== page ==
The court is currently made up of five members appointed by Republican presidents and four by Democrats.  That would imply that conservative members of the public should be happy with this court.  Obviously that is not the case.  In Thursday’s ruling on the Affordable Care Act, Chief Justice John Roberts, a George W. Bush appointee, and Justice Anthony Kennedy, a Ronald Reagan appointee, joined the four Democrat appointees in the landmark decision.  The next day, Kennedy joined the Democrats again on the marriage equality decision, writing the majority opinion which will be quoted and cited repeatedly for the foreseeable future.  It really is that good.

In the partisan climate of today, it seems awkward to some, and maddening to others, to have a Republican appointee to the court side with the Democratic appointees so often and so prominently.  But the nation’s path through the nomination process in 1987 and 1988 to replace retiring Justice Lewis Powell is a vital episode in history that calls for a review this week.  Justice Kennedy was President Reagan’s third nomination to fill that vacancy, and while he was confirmed by the Senate 97-0, it marked the end of a dramatic stretch of D.C. politics that is worthy of a book or two.  Actually, I think there are more than a couple of books on it.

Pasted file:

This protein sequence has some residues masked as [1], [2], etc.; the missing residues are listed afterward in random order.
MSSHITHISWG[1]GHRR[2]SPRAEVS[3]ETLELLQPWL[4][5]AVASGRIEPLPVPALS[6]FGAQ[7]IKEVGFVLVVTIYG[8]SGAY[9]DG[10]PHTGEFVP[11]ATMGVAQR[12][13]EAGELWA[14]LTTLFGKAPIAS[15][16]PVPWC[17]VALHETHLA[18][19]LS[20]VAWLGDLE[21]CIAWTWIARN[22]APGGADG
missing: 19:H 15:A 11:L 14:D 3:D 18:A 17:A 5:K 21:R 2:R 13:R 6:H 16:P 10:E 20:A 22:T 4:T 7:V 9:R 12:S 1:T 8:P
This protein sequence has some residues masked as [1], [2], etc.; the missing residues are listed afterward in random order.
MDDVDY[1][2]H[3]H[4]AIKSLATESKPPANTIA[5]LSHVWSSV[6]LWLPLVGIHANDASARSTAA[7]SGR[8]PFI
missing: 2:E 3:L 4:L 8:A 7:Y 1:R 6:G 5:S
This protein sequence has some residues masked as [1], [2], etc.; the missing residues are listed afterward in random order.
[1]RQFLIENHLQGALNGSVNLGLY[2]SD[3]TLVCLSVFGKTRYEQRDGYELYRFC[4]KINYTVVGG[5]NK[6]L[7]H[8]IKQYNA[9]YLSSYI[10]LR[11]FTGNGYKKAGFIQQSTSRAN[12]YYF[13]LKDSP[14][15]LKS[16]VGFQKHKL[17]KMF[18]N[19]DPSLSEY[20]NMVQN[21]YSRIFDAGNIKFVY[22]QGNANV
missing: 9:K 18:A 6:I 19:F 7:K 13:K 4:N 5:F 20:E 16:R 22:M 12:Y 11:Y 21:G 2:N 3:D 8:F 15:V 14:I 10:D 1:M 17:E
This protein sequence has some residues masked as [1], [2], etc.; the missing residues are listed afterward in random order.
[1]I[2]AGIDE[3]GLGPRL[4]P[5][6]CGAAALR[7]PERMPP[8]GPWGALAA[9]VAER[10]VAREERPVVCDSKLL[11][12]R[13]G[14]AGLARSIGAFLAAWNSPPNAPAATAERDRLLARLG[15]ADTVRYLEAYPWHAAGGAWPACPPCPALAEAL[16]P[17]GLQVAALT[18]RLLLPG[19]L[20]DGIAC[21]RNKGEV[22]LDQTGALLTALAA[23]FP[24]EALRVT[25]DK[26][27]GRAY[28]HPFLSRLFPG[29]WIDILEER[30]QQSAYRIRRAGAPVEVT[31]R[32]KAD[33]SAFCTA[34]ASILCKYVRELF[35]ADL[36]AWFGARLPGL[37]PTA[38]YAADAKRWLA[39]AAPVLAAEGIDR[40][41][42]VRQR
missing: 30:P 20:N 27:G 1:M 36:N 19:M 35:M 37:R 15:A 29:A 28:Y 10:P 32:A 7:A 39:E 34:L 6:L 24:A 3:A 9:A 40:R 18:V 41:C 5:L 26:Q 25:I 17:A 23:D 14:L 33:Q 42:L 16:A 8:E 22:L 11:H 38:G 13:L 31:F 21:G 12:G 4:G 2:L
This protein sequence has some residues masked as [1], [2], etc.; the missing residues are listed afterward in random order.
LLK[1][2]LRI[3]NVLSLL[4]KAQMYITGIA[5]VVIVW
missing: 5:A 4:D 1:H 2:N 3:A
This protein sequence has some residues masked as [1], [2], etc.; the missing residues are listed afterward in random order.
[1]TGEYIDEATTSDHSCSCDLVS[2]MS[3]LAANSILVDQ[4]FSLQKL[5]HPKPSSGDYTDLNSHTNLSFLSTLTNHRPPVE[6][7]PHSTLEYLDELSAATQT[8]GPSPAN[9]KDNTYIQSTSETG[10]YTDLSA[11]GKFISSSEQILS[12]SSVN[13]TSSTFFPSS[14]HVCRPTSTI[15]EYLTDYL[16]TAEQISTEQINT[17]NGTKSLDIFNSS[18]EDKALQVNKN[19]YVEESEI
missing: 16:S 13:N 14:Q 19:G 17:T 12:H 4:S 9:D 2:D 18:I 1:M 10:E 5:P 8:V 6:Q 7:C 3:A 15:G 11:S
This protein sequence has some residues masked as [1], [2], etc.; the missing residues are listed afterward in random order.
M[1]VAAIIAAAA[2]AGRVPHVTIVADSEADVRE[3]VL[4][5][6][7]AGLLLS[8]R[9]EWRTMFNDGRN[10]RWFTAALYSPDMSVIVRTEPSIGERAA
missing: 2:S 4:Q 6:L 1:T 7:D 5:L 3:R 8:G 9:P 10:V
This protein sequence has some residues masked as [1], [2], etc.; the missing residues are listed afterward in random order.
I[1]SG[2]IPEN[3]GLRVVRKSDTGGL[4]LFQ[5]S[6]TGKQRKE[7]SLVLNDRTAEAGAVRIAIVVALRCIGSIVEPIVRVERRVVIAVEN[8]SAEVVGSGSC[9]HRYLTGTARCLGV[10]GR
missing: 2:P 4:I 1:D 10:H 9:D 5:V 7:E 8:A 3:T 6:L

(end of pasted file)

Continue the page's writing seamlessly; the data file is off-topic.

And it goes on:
So who remembers Robert Bork?  Oddly, I do.  I also vividly remember the process and fight that Judge Bork went through in his attempt at being confirmed following his nomination to the high court.  It was three weeks of high drama highlighted by a controversial floor speech by the late Sen. Ted Kennedy blasting Bork’s qualifications.  But in today’s context, it is ironic that the chairman of the Senate Judiciary Committee, which leads the confirmation process, was none other than our eventual and current vice president, Joe Biden.